Furthermore, if you are a UK non-domiciled individual, you have flexibility in how you are taxed. By consulting with a professional tax adviser, you can effectively plan your tax strategy to make the most of the available options.

Income tax

Tax liability in the UK is determined based on residency and domicile status.

As a tax resident in the UK, you are obligated to pay UK tax on your income from all sources worldwide. However, as a non-resident expat, you are only liable for tax on income derived from UK sources, such as rental income from UK properties or UK pension income.

The amount of UK income tax you need to pay, if applicable, depends on your income level and the corresponding tax bands. Every individual in the UK is entitled to a personal allowance of £12,570, which represents income that is not subject to tax. For detailed information about self-assessment and who needs to submit a tax return, you can visit the official website of HMRC.

If you are returning to the UK and accepting a job offer, you will need to complete a Starter Checklist form provided by HMRC. This form is for employees who don’t have a P45, which is a document issued at the end of employment in the UK and contains information about your tax code, gross pay, and tax paid for that year. The Starter Checklist has replaced the previous P46 form and ensures that your tax details are updated with the tax authorities. During the period when your tax situation is being clarified, you may also be assigned an emergency tax code. Both the Starter Checklist and emergency tax code can be applied through the HMRC website.

Regarding income tax, it is assumed that you are considered a resident for the entire tax year. Consequently, all income received in the tax year when you become a UK resident will be subject to UK income tax. However, an extra-statutory concession called “split-year treatment” can be applied for income tax purposes.

This means that income generated in the tax year of your return (before the actual date of your return) will not be subject to UK income tax. It’s important to note that the rules for split-year treatment differ from those for the treatment of capital gains. Additionally, split-year treatment for income tax is only applicable when an individual is leaving or returning to the UK for work-related purposes.

National contributions

To qualify for certain benefits, including the state pension, it is necessary to make National Insurance contributions (NICs). Even while residing abroad, you have the option to make voluntary contributions. However, you can access your National Insurance record online if you haven’t done so and want to catch up on contributions after returning to the UK. This will enable you to assess how any gaps in contributions may affect your future entitlement to benefits.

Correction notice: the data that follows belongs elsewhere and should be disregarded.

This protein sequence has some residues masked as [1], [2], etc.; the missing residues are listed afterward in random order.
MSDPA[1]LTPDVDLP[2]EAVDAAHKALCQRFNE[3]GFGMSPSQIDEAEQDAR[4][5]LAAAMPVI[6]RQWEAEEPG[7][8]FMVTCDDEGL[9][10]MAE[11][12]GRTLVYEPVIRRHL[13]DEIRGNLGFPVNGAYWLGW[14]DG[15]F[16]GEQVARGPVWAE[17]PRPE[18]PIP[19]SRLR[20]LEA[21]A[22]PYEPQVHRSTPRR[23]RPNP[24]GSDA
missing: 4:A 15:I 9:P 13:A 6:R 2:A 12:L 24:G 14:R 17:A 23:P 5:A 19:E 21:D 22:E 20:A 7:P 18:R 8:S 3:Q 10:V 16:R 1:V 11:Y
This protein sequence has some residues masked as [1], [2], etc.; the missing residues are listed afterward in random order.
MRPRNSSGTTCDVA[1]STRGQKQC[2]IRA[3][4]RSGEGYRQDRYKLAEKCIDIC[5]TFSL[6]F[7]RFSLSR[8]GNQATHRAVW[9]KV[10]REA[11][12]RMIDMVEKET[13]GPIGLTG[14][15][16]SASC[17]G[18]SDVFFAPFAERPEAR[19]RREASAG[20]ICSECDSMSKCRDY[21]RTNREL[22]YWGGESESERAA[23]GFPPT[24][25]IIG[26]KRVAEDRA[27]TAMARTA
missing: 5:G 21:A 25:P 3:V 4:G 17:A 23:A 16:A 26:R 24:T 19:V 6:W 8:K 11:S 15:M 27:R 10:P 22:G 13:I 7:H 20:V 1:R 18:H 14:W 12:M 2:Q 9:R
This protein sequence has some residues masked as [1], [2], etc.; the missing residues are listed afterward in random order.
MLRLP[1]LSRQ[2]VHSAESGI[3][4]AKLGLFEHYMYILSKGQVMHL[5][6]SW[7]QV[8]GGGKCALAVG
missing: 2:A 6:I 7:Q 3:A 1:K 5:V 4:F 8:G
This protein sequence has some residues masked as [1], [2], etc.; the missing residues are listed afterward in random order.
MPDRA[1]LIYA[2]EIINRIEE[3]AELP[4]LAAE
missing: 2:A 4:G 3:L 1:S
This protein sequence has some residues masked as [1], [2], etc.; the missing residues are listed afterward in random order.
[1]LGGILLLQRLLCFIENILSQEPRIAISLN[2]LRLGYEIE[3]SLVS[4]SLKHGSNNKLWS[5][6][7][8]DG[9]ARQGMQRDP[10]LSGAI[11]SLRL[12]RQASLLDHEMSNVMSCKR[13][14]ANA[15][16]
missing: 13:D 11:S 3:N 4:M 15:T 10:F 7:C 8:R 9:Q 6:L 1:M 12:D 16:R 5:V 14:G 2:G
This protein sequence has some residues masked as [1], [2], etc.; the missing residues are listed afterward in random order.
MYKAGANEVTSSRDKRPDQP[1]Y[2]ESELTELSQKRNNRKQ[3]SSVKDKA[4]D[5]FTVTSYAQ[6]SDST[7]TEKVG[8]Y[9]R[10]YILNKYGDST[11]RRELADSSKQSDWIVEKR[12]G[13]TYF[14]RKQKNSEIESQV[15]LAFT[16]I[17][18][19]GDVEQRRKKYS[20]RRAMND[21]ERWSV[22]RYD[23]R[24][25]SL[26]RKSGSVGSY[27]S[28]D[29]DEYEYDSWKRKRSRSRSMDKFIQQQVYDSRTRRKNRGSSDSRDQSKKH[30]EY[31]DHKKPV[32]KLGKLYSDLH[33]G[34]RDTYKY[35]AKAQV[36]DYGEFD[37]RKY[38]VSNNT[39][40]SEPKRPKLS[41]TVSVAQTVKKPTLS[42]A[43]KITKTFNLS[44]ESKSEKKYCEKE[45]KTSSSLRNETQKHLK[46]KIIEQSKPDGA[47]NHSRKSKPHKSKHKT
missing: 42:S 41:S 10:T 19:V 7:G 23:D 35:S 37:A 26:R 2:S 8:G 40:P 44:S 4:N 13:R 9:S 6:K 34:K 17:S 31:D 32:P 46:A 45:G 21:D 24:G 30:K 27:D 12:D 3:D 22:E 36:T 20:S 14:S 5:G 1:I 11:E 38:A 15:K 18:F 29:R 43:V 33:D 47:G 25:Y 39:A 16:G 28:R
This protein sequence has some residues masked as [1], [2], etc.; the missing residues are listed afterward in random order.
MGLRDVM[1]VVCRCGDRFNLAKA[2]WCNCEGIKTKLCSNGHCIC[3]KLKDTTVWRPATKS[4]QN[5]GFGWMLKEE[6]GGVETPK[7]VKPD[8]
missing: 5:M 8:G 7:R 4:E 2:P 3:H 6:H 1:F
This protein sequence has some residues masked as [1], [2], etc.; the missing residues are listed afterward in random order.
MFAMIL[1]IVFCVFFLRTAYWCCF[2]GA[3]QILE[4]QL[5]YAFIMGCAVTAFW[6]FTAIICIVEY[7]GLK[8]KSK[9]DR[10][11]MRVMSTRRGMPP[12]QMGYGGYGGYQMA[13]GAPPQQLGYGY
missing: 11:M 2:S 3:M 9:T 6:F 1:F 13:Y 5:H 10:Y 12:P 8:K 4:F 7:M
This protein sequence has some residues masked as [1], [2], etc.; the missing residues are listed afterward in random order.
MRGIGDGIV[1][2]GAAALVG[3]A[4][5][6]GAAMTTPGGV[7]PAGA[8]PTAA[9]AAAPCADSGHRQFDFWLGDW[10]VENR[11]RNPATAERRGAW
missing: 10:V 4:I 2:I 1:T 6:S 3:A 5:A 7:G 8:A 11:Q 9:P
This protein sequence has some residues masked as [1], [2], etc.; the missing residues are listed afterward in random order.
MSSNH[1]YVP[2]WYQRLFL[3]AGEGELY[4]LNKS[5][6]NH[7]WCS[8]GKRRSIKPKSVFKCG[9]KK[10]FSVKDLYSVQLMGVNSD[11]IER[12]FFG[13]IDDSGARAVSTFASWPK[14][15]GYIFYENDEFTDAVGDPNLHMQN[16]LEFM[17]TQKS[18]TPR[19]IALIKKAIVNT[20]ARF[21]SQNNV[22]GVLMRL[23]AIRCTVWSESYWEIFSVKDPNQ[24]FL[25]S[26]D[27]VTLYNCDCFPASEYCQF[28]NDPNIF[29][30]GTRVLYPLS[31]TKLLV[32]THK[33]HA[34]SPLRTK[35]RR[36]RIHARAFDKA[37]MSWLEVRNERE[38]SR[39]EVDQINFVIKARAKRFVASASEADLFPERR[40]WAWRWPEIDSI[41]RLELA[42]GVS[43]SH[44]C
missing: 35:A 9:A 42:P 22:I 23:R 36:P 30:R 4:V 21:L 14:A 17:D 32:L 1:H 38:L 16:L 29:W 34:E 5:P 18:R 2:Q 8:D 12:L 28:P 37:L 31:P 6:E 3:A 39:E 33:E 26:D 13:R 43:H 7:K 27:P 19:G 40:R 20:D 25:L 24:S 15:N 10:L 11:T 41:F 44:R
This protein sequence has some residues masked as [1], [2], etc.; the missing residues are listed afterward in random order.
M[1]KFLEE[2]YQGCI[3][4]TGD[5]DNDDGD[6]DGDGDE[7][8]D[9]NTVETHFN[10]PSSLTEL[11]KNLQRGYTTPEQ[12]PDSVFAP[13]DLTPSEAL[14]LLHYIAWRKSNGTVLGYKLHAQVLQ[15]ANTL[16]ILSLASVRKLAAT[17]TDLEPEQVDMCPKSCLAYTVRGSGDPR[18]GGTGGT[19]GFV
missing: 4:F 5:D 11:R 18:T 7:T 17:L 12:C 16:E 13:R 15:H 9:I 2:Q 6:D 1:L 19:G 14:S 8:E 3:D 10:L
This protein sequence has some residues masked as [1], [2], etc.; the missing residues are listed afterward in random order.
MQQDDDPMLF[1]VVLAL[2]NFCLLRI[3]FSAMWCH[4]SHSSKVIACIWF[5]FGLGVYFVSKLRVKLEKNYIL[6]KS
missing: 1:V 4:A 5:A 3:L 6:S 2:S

The type of NICs you are required to pay depends on your employment status and income level.

  • If you are employed, you cease paying Class 1 National Insurance contributions once you reach the state pension age.
  • If you are self-employed, you no longer need to pay Class 2 contributions upon reaching the state pension age.
  • Additionally, you are no longer obligated to pay Class 4 contributions from the beginning of the tax year following your attainment of state pension age.

Read more here about the extended deadline for voluntary national insurance contributions. 

Insurance

When returning to your home country, it is essential to review your insurance coverage.

From home insurance to car insurance, life insurance, and boiler breakdown insurance, the array of insurance options can be overwhelming. It is crucial to assess the validity and suitability of your existing insurance policies upon your return.

In recent years, the Law Society has introduced new regulations concerning home insurance for property purchases, stipulating that buyers must have insurance in place before moving into the property. To streamline the process and save time, you can consider using UK comparison websites that enable you to obtain multiple insurance quotes simultaneously. This way, you can efficiently explore and compare different insurance options.

Wills/ Power of Attorney

When you return home, reviewing and updating your will and considering establishing lasting power of attorney is advisable. A lasting power of attorney is a legally binding document that allows you to designate one or more individuals to assist you in making decisions or make decisions on your behalf. This can be particularly helpful in situations where you may experience an accident or illness that could potentially result in a loss of mental capacity.

We have in-house legal specialists to help you with the above. Get in touch to find out more

Talk to us

If you are thinking about repatriating back to the UK, it is vital to get your finances in order before you do so. Speak with one of our financial advisers and put a plan in place for the move.

Download our comprehensive repatriation guide to find our more.

Repatriation guide

How can we help you?

If you would like to speak to one of our advisers, please get in touch today.